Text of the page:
With it having dropped around 8 degrees over the course of the Easter weekend I feel like we have truly entered the pudding season. When I step outside I smell wood fires burning. While I love that smell I am still a little worried that people in Auckland are already feeling the cold and we are still in April. I saw a girl wearing a puffer jacket today. Not ok kids. Not ok.
It was over this Easter weekend that I, along with my extended family, helped my Nana move into a smaller apartment within her retirement village. She no longer has a kitchen which as sad as it is we all know is for the best. The contents of her kitchen got packed into boxes and transported away. I was lucky enough to inherit this beauty of a casserole dish.
Now I am not going to be sugar coat this. My Nana was never a good cook. By some miracle my own Mum is one hell of a foodie. She definitely didn't get it via the maternal line thats for sure. Nana was the roast meat and three vege kind of woman. She boiled her greens until they were grey. Her baking wasn't very flash either. As she got older and her memory slowly deteriorated, baked goods were forgotten about in the oven and became drier and drier with each batch.
Nana does however have two redeeming features tucked into her culinary belt. Shortbread and baked rice pudding. I am so pleased to be able to make this for you in her old ugly pot. Not that she ever made pudding in this particular pot but you get the idea.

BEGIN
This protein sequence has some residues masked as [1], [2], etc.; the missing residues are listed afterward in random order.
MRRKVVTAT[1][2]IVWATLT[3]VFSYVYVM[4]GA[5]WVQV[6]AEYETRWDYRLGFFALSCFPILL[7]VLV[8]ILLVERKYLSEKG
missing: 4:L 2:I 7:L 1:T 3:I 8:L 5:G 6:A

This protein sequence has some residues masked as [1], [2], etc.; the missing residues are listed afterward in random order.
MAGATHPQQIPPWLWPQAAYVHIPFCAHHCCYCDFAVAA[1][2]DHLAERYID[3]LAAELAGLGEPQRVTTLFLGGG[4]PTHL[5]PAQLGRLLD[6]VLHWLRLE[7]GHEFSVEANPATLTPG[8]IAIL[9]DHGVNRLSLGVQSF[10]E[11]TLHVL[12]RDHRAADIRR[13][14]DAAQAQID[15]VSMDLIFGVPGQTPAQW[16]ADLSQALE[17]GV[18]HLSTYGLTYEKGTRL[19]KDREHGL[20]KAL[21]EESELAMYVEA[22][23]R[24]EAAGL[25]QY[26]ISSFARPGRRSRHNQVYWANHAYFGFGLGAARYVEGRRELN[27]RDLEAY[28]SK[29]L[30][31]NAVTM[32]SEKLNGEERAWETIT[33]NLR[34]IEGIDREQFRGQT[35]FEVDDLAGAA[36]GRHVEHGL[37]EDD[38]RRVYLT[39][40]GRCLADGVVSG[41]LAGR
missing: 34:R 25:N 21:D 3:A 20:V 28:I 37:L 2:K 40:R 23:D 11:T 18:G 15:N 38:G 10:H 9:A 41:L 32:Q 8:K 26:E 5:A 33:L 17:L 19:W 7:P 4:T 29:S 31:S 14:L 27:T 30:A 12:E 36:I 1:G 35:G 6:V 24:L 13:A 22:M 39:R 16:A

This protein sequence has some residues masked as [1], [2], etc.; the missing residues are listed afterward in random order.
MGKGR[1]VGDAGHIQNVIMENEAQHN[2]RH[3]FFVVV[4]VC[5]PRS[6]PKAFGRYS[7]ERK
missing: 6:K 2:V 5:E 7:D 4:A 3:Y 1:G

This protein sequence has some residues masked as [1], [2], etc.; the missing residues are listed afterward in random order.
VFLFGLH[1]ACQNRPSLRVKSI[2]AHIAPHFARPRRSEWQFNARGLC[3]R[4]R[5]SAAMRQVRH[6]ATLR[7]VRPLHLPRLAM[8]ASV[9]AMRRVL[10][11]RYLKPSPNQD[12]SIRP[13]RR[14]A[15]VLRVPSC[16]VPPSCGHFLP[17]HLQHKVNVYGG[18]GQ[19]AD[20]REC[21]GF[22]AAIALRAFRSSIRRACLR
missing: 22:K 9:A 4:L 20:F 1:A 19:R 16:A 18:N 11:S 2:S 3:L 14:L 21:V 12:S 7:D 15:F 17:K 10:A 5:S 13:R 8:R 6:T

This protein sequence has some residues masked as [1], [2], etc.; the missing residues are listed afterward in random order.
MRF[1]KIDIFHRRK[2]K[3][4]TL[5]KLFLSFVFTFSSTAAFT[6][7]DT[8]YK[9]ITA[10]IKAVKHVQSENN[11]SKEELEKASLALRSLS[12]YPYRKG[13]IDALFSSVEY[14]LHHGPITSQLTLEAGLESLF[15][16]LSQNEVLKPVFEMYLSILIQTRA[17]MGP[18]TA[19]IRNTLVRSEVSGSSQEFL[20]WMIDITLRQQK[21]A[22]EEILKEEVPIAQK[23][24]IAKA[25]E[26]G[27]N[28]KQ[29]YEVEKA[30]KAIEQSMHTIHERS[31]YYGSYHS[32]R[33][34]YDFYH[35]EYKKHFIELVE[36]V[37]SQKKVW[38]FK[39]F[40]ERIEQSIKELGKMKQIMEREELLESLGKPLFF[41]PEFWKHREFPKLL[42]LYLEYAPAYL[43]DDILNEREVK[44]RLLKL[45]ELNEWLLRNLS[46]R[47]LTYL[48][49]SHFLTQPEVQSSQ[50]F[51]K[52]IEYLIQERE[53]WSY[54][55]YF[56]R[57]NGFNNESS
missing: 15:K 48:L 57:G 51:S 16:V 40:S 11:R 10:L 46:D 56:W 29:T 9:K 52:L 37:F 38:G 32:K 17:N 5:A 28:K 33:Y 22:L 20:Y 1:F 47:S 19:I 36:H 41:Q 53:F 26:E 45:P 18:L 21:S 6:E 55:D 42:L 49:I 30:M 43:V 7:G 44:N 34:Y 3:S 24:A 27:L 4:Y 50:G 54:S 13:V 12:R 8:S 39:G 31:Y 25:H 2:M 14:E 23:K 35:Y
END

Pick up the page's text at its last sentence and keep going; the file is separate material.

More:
I remember when we all used to descend upon Matamata to visit her and the roast beef and grey veges were followed by a delicious steaming dish of rice pudding. Dad and I used to and still continue to fight over the skin that forms over the top. This stodgy, sweet delight is a winter warmer for sure.
Rice pudding also reminds me of weekend sports tournaments and school camps where Mum used to buy it for us as energy boosters. By us I mean my brother. Me play sport? Me have hand eye coordination? Never. That just isn't a thing as I have been trying to tell my work's social touch and netball teams for a while now.
Baked rice pudding couldn't be easier. Put all the ingredients in an oven proof dish. Stir. Bake. Stir every half an hour. Dollop jam over the top. Consume. Boom town. Yes I dollop mine with jam.
For years at my hostel in Dunedin I was ridiculed and pointed at for dolloping jam here there and everywhere, especially over my beloved rice pudding. My mother does it and therefore so do I. The civil engineers need to be called because some bridges need to be built haha. My flatmate loves hers with raisins. Some like pouring a bit more milk over the top. The food service manager at my hostel served up big pots of the stuff with tinned plums right beside it. Here I am wondering why I got so chubby in my first and second years of uni. I think that fresher five can be put down to custard squares and rice pudding.
Once again this can join the not so pretty pudding club but thats ok. Its whats on the inside that counts right?
Baked Rice Pudding
5 tablespoons short grain rice (a calrose will suffice also)
3 tablespoons white sugar
3 cups milk (I used 2 cups trim 1 cup full fat)
1/4 teaspoon vanilla bean seeds (or a splash of essence)
1/2 teaspoon cinnamon
1/2 teaspoon nutmeg
1 tablespoon butter
Preheat the oven to 150 degrees on bake. Take a small oven proof casserole dish (at least 6 cup capacity) and place all the ingredients in and give it a stir. Pop the dish in the middle of the oven and bake for 2 hours, stirring every half hour until the milk has been absorbed and the rice has cooked. Remove from the oven and leave to sit for fifteen minutes to thicken up a little more.
Serve hot or cold with jam, slivered almonds or whatever your heart desires.
Enjoy with crazy flatmates while dancing along to Motown!